I've been thinking: what's the use of having your youth and optimism if you don't…
Plant innovation is one of the largest and most exciting growth areas in the food industry today. While meat substitutes are the fastest growing sub-category in this market (up 152 percent in 2019), fish and shellfish alternatives are now ready for dynamic growth. Investments in alternative seafood startups have been brisk, and new companies and products have started to expand the market.
A perfect storm
Consumer interest in these products is driven by the same health, ethical and environmental concerns as meat substitutes, but these have specific implications for the fish and shellfish industries.
Consumers are concerned about overfishing, marine pollution and the environmental impact of the fishing industry on biodiversity. They are also increasingly concerned about the health effects of microplastic contamination in fish and crustaceans, as well as the growing mercury levels of some fish species.
Against the backdrop of increasing global demand and prices, this creates the perfect storm before which fish and shellfish substitutes are ideally positioned to establish themselves as an affordable, healthier, and more sustainable option.
For manufacturers preparing to take the plunge, plant-based seafood offers great opportunities and, of course, their own complex challenges. As consumer interest grows, the look, feel, nutritional content and, most importantly, taste must all be right for these products to become an integral part of their diet.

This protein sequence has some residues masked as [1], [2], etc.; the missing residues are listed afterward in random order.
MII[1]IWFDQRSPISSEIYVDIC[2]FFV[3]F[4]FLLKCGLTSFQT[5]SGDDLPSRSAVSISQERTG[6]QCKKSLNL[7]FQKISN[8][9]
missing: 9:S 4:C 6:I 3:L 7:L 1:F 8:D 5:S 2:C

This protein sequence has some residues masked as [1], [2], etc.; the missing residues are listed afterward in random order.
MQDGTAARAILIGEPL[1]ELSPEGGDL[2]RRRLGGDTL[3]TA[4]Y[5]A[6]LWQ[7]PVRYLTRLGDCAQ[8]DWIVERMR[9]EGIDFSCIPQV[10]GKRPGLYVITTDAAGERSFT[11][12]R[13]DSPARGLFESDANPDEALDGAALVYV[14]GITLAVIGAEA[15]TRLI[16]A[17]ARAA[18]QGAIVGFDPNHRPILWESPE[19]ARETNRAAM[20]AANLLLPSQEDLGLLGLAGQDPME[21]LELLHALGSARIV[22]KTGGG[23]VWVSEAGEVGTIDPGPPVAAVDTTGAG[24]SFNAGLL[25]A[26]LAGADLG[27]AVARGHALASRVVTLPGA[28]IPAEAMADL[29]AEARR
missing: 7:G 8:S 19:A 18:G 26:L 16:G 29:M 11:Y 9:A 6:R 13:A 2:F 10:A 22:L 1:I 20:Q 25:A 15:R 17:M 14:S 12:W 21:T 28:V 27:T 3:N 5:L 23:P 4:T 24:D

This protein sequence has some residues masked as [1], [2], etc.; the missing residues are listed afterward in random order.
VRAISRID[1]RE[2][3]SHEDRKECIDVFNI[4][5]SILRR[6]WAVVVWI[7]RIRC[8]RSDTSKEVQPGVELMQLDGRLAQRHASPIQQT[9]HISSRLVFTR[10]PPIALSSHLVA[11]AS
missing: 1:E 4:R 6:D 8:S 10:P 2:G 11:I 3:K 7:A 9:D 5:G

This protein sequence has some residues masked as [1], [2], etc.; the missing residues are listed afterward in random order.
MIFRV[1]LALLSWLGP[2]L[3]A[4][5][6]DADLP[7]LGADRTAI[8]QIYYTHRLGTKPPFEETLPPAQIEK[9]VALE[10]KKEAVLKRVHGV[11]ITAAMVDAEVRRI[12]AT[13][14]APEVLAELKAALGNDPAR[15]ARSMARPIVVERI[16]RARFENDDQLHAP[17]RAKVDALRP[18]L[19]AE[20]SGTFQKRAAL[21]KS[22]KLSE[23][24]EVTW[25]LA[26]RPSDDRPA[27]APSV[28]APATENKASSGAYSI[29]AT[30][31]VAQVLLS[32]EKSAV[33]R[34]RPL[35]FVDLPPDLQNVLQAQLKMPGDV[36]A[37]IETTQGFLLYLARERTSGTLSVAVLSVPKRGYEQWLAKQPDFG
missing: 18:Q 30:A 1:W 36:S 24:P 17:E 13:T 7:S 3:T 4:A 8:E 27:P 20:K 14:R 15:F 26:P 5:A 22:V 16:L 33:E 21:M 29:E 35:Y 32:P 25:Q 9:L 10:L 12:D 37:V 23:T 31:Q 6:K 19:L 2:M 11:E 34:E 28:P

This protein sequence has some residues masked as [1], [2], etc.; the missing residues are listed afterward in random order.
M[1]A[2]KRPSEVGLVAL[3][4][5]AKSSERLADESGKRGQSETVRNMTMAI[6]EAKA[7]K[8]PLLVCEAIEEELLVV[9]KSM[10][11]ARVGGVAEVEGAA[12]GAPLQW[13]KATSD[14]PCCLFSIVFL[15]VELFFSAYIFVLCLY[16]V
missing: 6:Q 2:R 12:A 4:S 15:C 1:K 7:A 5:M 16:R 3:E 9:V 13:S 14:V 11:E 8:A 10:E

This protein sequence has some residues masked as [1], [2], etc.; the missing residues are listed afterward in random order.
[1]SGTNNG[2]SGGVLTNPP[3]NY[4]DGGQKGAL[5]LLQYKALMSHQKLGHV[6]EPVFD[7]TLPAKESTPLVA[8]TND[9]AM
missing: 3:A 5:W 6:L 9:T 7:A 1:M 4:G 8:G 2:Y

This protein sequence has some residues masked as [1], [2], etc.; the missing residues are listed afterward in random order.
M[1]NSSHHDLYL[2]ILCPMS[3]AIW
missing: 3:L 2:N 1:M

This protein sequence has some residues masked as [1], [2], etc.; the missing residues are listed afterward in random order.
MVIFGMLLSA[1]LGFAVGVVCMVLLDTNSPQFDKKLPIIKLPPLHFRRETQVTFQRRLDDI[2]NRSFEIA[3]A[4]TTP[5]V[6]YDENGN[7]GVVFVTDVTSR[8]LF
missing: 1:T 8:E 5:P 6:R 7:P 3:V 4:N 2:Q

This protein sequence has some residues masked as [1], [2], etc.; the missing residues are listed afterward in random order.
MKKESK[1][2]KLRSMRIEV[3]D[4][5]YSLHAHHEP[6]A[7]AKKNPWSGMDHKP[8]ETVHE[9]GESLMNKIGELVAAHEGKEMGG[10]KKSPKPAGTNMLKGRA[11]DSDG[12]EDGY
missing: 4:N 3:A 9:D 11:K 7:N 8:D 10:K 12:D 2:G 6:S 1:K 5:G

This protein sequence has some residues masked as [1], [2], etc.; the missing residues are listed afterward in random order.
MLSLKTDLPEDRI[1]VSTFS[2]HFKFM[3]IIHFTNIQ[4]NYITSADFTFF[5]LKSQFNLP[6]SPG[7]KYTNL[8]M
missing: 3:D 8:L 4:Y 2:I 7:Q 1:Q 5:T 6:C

Taste still determines consumer preference
While ethical, health or environmental concerns are important, ultimately the decisive factor for consumers remains the taste of the product. If it doesn’t taste good, the consumer is unlikely to buy the product again.
There are four key areas to consider when developing the taste for these products. The first is to build the flavor and body of the basic fish flavor. Once this is developed, one of the toughest areas for herbal products is masking off notes from the protein base, especially when a mixture of proteins is used. For example, in products that use textured vegetable protein based on soy or pea proteins, unpleasant secondary notes associated with the protein base have to be overcome.
The next step is to create the flavor profile for an authentic taste that reflects certain species characteristics and build all of the flavors against the target. Finally, culinary cooking features like smoked, grilled, canned, boiled or raw can be added.
Fish and seafood substitutes work well in prepared dishes. Consumers are excited about new taste experiences and there is a significant opportunity to develop dishes inspired by global flavors and spice blends from the many cuisines around the world that focus on fish and vegetable dishes.
Dishes that are inspired by Asian palettes, such as teriyaki, red and green curry, soy sauce and sweet and sour, as well as spicy South American-inspired ingredients such as chipotle, jaleno and mixtures such as pico de gallo are particularly popular at the moment.
Pico de Gallo or Salsa Fresca has been identified as a potential taste trend
Create an authentic dining experience
The right eating experience is an essential part of creating a successful product. Choosing the right protein base is the first stage in this process and will depend on various factors such as nutritional content, functionality, texture, taste, sourcing and cost.